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The Great Migration



Many English families emigrated to North American colonies in order to escape the political chaos in Britain at this time. Unfortunately, many English families made the trip to the New World under extremely harsh conditions. Overcrowding on the ships caused the majority of the immigrants to arrive diseased, famished, and destitute from the long journey across the stormy Atlanti c. Despite these hardships, many of the families prospered and went on to make invaluable contributions to the development of the cultures of the United States and Canada. Early North American immigration records have revealed a number of people bearing the name Scrivynd or a variant listed above: Arthur Scriven settled in Virginia in 1663; John Scriven settled in Barbados in 1665; Nathanial Scriven settled in Nevis in 1663; Robert Scriven settled in Virginia in 1635.

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Scrivynd Family Crest Products


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Scrivynd Family Crest Products




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See Also


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See Also




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Citations


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Citations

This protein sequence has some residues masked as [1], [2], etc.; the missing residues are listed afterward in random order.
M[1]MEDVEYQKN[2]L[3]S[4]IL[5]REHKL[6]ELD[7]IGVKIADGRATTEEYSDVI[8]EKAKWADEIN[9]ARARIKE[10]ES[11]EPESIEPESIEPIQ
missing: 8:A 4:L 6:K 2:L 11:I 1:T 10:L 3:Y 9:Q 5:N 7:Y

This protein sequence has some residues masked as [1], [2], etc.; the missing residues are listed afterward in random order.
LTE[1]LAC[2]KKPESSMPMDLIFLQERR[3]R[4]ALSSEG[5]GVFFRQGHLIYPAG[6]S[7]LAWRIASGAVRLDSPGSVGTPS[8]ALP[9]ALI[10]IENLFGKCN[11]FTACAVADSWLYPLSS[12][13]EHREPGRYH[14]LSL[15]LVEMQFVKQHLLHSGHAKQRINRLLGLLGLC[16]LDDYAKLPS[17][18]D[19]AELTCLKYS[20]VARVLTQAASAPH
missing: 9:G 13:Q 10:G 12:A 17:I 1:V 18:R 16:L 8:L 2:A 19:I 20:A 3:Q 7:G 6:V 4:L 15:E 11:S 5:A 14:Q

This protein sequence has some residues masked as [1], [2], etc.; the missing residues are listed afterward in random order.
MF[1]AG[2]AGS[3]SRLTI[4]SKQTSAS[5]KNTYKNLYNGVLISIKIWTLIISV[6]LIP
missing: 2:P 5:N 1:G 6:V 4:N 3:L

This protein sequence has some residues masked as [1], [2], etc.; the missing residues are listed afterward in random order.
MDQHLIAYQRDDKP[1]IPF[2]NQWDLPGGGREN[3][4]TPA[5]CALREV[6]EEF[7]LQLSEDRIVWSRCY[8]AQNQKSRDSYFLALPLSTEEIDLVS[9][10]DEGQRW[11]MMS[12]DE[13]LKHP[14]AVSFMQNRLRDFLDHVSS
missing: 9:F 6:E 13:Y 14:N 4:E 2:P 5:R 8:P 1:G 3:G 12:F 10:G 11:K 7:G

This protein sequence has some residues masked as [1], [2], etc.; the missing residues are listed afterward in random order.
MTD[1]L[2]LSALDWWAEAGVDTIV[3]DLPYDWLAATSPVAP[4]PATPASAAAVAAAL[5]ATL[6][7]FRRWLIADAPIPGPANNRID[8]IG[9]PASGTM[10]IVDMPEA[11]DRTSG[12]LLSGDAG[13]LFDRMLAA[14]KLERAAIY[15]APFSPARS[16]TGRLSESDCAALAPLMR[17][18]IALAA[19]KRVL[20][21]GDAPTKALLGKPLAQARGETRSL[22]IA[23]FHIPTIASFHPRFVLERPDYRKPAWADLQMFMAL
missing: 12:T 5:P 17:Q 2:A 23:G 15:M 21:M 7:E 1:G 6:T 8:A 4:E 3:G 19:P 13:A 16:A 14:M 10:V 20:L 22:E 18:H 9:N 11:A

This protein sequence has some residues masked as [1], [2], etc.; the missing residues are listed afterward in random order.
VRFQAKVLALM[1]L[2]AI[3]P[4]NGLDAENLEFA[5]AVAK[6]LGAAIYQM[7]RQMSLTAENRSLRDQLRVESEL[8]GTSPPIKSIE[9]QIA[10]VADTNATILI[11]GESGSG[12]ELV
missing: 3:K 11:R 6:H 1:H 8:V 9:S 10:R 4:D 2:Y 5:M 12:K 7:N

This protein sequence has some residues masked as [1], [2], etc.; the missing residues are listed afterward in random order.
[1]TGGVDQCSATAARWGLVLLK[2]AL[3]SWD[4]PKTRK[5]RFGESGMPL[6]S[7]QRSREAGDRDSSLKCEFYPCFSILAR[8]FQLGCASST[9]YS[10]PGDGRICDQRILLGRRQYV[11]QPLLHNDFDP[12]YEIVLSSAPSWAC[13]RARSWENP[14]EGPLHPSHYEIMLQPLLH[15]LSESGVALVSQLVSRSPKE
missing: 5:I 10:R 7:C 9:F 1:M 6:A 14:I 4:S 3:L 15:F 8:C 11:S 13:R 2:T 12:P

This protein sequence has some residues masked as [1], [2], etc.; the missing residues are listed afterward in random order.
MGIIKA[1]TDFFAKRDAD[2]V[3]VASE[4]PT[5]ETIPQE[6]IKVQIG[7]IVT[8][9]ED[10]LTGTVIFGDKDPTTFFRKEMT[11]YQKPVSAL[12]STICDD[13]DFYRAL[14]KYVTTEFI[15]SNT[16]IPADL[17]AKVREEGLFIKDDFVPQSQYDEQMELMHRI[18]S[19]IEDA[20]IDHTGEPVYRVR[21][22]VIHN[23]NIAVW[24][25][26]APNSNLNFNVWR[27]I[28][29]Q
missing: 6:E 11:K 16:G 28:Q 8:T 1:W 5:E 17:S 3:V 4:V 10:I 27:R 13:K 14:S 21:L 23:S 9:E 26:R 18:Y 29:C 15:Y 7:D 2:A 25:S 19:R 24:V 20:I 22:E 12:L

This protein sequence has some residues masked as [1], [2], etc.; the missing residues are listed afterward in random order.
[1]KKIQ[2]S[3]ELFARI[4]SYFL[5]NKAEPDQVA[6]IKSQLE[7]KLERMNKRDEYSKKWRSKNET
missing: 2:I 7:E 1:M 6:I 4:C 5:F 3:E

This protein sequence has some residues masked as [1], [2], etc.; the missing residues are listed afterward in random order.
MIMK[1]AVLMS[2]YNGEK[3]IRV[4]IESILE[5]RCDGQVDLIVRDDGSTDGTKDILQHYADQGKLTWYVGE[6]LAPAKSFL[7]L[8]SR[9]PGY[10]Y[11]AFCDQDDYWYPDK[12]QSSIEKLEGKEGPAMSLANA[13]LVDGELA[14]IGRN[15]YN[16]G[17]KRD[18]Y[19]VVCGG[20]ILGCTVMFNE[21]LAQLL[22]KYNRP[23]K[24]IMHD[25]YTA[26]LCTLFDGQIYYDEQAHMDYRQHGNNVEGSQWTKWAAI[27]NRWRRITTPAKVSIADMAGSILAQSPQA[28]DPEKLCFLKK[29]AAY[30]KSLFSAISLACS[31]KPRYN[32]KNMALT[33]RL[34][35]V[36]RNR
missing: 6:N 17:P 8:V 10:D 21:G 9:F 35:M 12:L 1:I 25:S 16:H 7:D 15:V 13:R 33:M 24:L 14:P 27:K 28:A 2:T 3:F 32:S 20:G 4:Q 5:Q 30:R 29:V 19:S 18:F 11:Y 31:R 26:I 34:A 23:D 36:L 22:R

1. ^ Williams, Dr Ann. And G.H. Martin, Eds., Domesday Book A Complete Translation. London: Penguin, 1992. Print. (ISBN 0-141-00523-8)
  2. ^ Mills, A.D., Dictionary of English Place-Names. Oxford: Oxford University Press, 1991. Print. (ISBN 0-19-869156-4)

Other References

  1. Thirsk, Joan. The Agrarian History of England and Wales. Cambridge: Cambridge University Press: 7 Volumes. Print.
  2. Bullock, L.G. Historical Map of England and Wales. Edinburgh: Bartholomew and Son, 1971. Print.
  3. Lennard, Reginald. Rural England 1086-1135 A Study of Social and Agrarian Conditions. Oxford: Clarendon Press, 1959. Print.
  4. Le Patourel, John. The Norman Empire. New York: Oxford University Press, 1976. Print. (ISBN 0-19-822525-3).
  5. Matthews, John. Matthews' American Armoury and Blue Book. London: John Matthews, 1911. Print.
  6. Passenger Lists of Vessels Arriving at Galveston Texas 1896-1951. National Archives Washington DC. Print.
  7. Skordas, Guest. Ed. The Early Settlers of Maryland an Index to Names or Immigrants Complied from Records of Land Patents 1633-1680 in the Hall of Records Annapolis, Maryland. Baltimore: Genealogical Publishing, 1968. Print.
  8. Elster, Robert J. International Who's Who. London: Europa/Routledge. Print.
  9. Hinde, Thomas Ed. The Domesday Book England's Heritage Then and Now. Surrey: Colour Library Books, 1995. Print. (ISBN 1-85833-440-3).
  10. Holt, J.C. Ed. Domesday Studies. Woodbridge: Boydell, 1987. Print. (ISBN 0-85115-477-8).
  11. ...

The Scrivynd Family Crest was acquired from the Houseofnames.com archives. The Scrivynd Family Crest was drawn according to heraldic standards based on published blazons. We generally include the oldest published family crest once associated with each surname.

This page was last modified on 30 March 2015 at 16:31.